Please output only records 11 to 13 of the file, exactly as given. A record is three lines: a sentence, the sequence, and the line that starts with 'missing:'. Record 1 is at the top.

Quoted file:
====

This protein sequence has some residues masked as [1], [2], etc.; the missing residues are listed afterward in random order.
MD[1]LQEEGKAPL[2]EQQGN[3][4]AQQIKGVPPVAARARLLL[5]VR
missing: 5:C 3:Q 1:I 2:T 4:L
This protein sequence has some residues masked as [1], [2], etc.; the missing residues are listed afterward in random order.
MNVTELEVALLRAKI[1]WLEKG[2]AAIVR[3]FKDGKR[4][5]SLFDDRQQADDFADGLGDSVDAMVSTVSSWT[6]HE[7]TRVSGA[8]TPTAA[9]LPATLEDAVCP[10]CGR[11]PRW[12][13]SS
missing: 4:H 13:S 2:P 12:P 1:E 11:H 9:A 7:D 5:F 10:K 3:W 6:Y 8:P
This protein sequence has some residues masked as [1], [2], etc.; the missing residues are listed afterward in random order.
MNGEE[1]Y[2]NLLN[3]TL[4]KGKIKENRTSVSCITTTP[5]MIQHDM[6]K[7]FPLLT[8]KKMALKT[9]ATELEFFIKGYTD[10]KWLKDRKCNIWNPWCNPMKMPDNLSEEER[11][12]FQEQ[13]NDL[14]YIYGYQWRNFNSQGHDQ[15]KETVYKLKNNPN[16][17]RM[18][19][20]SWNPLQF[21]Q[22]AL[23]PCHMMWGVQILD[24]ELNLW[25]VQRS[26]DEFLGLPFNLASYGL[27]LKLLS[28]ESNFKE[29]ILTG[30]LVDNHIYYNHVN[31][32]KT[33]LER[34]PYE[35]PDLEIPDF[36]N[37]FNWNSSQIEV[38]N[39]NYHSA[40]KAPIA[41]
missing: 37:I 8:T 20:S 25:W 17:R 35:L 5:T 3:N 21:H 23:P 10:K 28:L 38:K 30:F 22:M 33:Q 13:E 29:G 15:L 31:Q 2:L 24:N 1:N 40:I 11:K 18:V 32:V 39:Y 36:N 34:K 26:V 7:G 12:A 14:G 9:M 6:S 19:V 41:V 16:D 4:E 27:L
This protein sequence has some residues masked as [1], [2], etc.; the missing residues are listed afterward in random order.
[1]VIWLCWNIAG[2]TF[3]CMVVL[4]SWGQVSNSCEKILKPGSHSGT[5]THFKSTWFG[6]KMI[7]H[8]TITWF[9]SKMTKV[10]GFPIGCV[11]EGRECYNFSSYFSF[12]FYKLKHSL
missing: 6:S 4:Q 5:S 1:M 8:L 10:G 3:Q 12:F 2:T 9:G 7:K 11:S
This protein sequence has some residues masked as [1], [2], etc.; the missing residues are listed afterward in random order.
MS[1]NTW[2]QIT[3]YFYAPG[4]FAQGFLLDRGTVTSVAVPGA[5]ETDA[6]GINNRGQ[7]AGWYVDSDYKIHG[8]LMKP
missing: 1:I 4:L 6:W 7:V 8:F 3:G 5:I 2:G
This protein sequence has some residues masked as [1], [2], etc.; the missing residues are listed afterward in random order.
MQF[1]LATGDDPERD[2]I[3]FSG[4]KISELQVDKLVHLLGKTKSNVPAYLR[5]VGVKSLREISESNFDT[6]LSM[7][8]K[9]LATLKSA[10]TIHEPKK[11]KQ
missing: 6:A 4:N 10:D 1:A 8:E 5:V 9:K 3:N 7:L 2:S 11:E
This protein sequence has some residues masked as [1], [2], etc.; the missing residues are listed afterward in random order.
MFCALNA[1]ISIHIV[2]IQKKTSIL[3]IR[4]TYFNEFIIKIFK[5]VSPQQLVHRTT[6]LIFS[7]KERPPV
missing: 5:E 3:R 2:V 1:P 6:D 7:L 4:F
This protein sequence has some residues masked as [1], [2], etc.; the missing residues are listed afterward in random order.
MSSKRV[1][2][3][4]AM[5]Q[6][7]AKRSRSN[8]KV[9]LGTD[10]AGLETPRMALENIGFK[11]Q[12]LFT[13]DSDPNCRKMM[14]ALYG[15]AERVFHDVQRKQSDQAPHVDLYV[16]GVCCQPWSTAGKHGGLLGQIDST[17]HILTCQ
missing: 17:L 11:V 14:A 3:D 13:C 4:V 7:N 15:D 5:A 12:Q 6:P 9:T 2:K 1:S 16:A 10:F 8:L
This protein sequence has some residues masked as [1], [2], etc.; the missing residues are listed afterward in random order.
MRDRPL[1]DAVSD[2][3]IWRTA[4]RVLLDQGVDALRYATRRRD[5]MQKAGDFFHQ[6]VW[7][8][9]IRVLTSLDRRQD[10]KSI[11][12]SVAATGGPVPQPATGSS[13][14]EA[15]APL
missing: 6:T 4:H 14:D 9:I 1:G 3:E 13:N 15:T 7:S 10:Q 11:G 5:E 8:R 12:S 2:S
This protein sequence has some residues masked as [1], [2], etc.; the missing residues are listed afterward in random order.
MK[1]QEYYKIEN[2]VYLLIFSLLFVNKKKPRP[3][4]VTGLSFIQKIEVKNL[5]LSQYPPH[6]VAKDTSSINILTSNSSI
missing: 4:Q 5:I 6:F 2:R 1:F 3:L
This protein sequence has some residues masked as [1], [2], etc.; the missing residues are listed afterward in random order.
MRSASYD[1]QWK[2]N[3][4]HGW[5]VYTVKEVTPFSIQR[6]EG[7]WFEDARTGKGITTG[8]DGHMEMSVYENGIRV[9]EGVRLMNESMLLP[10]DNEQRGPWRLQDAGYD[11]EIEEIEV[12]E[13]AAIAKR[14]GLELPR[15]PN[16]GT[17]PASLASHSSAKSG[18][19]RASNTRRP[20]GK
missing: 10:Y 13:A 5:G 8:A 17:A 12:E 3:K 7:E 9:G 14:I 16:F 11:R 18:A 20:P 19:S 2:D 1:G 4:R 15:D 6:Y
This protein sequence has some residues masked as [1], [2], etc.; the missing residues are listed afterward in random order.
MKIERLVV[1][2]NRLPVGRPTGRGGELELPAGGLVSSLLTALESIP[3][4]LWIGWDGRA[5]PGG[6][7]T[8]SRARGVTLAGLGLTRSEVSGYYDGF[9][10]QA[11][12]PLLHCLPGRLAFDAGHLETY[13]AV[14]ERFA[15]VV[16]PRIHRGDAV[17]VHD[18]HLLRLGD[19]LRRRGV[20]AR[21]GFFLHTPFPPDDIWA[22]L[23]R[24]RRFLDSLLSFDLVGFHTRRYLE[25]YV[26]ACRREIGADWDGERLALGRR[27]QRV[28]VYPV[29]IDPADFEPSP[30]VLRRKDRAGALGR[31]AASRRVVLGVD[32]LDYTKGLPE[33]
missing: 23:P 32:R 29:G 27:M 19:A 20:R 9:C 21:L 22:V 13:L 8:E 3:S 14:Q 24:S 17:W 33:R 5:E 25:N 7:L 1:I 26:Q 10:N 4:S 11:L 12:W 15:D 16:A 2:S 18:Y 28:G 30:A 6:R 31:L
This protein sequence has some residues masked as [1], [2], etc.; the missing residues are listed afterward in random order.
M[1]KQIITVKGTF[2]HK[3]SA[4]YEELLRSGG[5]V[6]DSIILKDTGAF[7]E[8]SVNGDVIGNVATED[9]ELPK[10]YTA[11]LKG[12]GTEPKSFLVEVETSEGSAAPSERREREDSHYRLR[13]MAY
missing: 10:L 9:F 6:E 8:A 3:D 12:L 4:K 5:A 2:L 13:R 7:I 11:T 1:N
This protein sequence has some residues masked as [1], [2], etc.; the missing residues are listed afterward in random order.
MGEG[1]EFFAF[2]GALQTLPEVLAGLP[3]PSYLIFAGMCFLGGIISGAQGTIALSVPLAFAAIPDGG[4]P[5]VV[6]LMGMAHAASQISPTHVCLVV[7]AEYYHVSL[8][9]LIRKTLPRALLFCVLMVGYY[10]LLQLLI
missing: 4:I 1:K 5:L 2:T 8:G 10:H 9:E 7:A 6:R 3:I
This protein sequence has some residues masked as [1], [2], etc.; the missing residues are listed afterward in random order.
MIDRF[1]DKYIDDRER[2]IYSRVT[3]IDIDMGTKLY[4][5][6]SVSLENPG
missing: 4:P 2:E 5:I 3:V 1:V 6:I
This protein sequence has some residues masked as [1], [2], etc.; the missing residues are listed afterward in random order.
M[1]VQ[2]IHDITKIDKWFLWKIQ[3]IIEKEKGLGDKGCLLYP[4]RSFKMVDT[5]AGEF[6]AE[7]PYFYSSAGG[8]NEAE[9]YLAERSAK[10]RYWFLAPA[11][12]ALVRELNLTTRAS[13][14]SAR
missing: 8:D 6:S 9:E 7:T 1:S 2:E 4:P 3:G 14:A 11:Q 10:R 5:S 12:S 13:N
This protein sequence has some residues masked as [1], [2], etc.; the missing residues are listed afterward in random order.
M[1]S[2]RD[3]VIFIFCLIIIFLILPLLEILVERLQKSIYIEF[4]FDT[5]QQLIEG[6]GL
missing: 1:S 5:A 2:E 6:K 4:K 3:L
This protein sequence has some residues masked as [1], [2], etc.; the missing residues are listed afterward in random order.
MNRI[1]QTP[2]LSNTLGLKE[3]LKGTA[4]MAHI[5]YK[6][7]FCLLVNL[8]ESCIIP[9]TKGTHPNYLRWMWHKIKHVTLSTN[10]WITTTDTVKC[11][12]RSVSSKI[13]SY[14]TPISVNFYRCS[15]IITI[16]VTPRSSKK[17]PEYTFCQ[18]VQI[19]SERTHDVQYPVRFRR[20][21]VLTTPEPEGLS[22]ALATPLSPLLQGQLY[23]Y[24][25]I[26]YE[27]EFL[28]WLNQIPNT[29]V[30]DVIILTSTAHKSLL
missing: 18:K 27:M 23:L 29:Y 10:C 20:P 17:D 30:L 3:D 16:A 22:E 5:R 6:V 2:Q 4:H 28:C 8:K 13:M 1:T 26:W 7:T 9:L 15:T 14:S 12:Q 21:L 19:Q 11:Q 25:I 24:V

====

This protein sequence has some residues masked as [1], [2], etc.; the missing residues are listed afterward in random order.
MRSASYD[1]QWK[2]N[3][4]HGW[5]VYTVKEVTPFSIQR[6]EG[7]WFEDARTGKGITTG[8]DGHMEMSVYENGIRV[9]EGVRLMNESMLLP[10]DNEQRGPWRLQDAGYD[11]EIEEIEV[12]E[13]AAIAKR[14]GLELPR[15]PN[16]GT[17]PASLASHSSAKSG[18][19]RASNTRRP[20]GK
missing: 10:Y 13:A 5:G 8:A 17:A 12:E 3:K 7:E 9:G 14:I 16:F 11:R 18:A 20:P 19:S 2:D 1:G 4:R 15:D 6:Y
This protein sequence has some residues masked as [1], [2], etc.; the missing residues are listed afterward in random order.
MKIERLVV[1][2]NRLPVGRPTGRGGELELPAGGLVSSLLTALESIP[3][4]LWIGWDGRA[5]PGG[6][7]T[8]SRARGVTLAGLGLTRSEVSGYYDGF[9][10]QA[11][12]PLLHCLPGRLAFDAGHLETY[13]AV[14]ERFA[15]VV[16]PRIHRGDAV[17]VHD[18]HLLRLGD[19]LRRRGV[20]AR[21]GFFLHTPFPPDDIWA[22]L[23]R[24]RRFLDSLLSFDLVGFHTRRYLE[25]YV[26]ACRREIGADWDGERLALGRR[27]QRV[28]VYPV[29]IDPADFEPSP[30]VLRRKDRAGALGR[31]AASRRVVLGVD[32]LDYTKGLPE[33]
missing: 23:P 32:R 29:G 27:M 19:A 20:R 9:C 21:L 22:V 13:L 8:E 3:S 14:Q 24:S 17:W 33:R 5:E 25:N 7:L 1:I 26:Q 10:N 4:S 11:L 12:W 15:D 16:A 2:S 18:Y 28:G 30:A 6:R 31:L
This protein sequence has some residues masked as [1], [2], etc.; the missing residues are listed afterward in random order.
M[1]KQIITVKGTF[2]HK[3]SA[4]YEELLRSGG[5]V[6]DSIILKDTGAF[7]E[8]SVNGDVIGNVATED[9]ELPK[10]YTA[11]LKG[12]GTEPKSFLVEVETSEGSAAPSERREREDSHYRLR[13]MAY
missing: 10:L 9:F 6:E 8:A 3:D 12:L 4:K 5:A 2:L 13:R 7:I 11:T 1:N